Details About the New Haven to Springfield Commuter Rail Line

On Monday, members of Connecticut’s congressional delegation took a three-stop tour to promote updates and investments in the New Haven-Hartford-Springfield (NHHS) Rail Program. The first phase of this new commuter rail line is supposed to open in 2016 and only includes double track rail service between New Haven and Windsor, rather than all the way to Springfield. This phase includes 17 round trip trains running every 45 minutes during peak commuter hours and every hour during non-peak hours, as well as shuttle service to Bradley International Airport. When the project is complete, which is currently projected to be 2030, it is expected to include double track all the way to Springfield and will allow for 25 round trip trains running every 30 minutes during peak hours and every hour during non-peak hours and additional connections to Boston and Montréal.

Plans for a New Haven-Hartford-Springfield commuter rail line have been under consideration since as early as 2001, under the Rowland administration. An earlier plan only included rail service between New Haven and Hartford and was considered as early as 1994. The 2001 plan involved trains running in both directions every 30 minutes during peak commuter hours and every hour during non-peak hours.

The total expected cost of the NHHS Rail Program is currently $750 million. So far, the state of Connecticut has secured $365.6 million in funding for the project. This funding includes $190.9 million in Federal Railroad Administration grants and $141.9 million in state funding. The state still needs to come up with $384.4 million in order to fully fund the project.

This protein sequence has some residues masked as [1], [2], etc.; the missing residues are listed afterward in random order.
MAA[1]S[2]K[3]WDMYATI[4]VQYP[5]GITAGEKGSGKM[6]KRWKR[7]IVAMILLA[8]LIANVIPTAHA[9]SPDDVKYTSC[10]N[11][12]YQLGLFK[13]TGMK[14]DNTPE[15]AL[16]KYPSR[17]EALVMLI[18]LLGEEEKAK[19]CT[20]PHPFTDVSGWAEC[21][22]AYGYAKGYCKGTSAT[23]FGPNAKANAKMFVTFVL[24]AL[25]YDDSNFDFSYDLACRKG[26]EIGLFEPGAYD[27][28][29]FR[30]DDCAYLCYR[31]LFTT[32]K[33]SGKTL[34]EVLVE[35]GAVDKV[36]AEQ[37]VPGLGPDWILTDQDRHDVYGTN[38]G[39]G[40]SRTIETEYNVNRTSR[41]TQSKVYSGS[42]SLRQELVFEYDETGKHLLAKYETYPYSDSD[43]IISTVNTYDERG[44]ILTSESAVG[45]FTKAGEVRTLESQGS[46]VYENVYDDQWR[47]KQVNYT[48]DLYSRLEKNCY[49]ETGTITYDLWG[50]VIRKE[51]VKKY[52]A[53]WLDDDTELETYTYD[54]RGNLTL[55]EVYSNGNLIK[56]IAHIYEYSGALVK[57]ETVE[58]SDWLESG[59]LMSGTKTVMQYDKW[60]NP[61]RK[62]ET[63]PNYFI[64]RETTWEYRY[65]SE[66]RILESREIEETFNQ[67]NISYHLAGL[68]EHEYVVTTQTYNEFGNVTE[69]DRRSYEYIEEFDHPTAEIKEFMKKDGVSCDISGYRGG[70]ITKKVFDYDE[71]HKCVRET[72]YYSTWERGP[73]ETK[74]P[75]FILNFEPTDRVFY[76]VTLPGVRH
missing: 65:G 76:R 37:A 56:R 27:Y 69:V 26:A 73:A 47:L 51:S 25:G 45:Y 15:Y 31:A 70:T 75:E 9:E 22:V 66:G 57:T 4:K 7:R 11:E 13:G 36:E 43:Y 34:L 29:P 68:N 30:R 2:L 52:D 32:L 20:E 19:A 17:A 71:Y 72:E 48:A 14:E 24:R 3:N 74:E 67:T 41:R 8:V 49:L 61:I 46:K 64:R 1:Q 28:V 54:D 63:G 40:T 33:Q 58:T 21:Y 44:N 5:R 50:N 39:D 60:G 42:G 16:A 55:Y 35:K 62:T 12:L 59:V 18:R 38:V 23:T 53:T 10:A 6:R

One of the major goals of the NHHS Rail Program is to generate sustainable economic growth, which communities hope to achieve through transit-oriented development at current and future stations along the line. Transit oriented development initiatives are currently underway at current and future stations in Meriden, Enfield, Windsor Locks, Windsor, North Haven, and Berlin. Many of these initiatives involve plans for mixed-use development adjacent to the stations, which includes commercial, retail, housing, and parking.

According to a 2005 DOT study, the rail line has the ability to attract four different types of potential users. These potential users include commuters accessing employment hubs in New Haven, Hartford and Springfield; intercity rail ridership to points off the corridor, specifically connections to the Amtrak service in New Haven and Springfield; users that would have access to Bradley International Airport; and off-peak non-commuter and weekend users. The study projects that daily weekday ridership for the start-up phase would be between 3,000 and 5,000 people per day. Including all the proposed stops, the average travel time from New Haven to Springfield is projected to the one hour and 30 minutes, which is comparable to the current drive time between the cities on existing highways. The study projects an annual operating cost of $10,079,000 and revenue of $1,117,600, which leaves an annual deficit of $8,960,400.

Since 2009, about $73 million in federal stimulus money has been spent on major renovations to train stations along the route. Since the election, Gov. Malloy has been more definitive about the project and it sounds like the Enfield station is definitely going to happen, which is great news for North Central Connecticut. These are the types of infrastructure improvements Hartford needs to make it competitive with other thriving urban centers across the country.

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